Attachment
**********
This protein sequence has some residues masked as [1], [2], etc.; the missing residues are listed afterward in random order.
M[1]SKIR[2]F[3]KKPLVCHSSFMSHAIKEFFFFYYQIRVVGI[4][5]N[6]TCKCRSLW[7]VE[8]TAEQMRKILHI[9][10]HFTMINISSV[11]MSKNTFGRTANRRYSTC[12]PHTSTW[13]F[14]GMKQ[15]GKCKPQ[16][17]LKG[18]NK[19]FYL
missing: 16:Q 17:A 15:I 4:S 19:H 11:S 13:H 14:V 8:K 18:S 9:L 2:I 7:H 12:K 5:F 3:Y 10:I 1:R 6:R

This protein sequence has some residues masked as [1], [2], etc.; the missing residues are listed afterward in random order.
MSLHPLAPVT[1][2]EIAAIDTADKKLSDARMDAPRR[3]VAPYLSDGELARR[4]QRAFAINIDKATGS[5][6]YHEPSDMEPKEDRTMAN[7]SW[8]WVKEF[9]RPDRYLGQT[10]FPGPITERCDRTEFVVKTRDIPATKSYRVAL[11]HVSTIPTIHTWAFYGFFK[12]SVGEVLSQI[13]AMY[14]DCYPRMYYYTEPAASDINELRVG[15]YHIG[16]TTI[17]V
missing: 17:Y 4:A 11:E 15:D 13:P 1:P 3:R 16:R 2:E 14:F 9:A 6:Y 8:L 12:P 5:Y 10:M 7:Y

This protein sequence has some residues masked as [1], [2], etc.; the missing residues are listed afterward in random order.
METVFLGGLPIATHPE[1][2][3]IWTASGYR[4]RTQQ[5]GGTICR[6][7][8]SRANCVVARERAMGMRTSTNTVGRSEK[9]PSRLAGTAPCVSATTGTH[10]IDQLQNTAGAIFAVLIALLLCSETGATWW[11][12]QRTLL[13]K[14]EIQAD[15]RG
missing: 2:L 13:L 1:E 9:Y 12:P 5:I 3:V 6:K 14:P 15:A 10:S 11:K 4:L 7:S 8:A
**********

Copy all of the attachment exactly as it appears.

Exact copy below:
This protein sequence has some residues masked as [1], [2], etc.; the missing residues are listed afterward in random order.
M[1]SKIR[2]F[3]KKPLVCHSSFMSHAIKEFFFFYYQIRVVGI[4][5]N[6]TCKCRSLW[7]VE[8]TAEQMRKILHI[9][10]HFTMINISSV[11]MSKNTFGRTANRRYSTC[12]PHTSTW[13]F[14]GMKQ[15]GKCKPQ[16][17]LKG[18]NK[19]FYL
missing: 16:Q 17:A 15:I 4:S 19:H 11:S 13:H 14:V 8:K 18:S 9:L 2:I 7:H 12:K 5:F 3:Y 10:I 1:R 6:R

This protein sequence has some residues masked as [1], [2], etc.; the missing residues are listed afterward in random order.
MSLHPLAPVT[1][2]EIAAIDTADKKLSDARMDAPRR[3]VAPYLSDGELARR[4]QRAFAINIDKATGS[5][6]YHEPSDMEPKEDRTMAN[7]SW[8]WVKEF[9]RPDRYLGQT[10]FPGPITERCDRTEFVVKTRDIPATKSYRVAL[11]HVSTIPTIHTWAFYGFFK[12]SVGEVLSQI[13]AMY[14]DCYPRMYYYTEPAASDINELRVG[15]YHIG[16]TTI[17]V
missing: 17:Y 4:A 11:E 15:D 13:P 1:P 3:R 16:R 2:E 14:F 9:A 6:Y 8:L 12:P 5:Y 10:M 7:Y

This protein sequence has some residues masked as [1], [2], etc.; the missing residues are listed afterward in random order.
METVFLGGLPIATHPE[1][2][3]IWTASGYR[4]RTQQ[5]GGTICR[6][7][8]SRANCVVARERAMGMRTSTNTVGRSEK[9]PSRLAGTAPCVSATTGTH[10]IDQLQNTAGAIFAVLIALLLCSETGATWW[11][12]QRTLL[13]K[14]EIQAD[15]RG
missing: 2:L 13:L 1:E 9:Y 12:P 5:I 3:V 6:K 14:P 15:A 10:S 11:K 4:L 7:S 8:A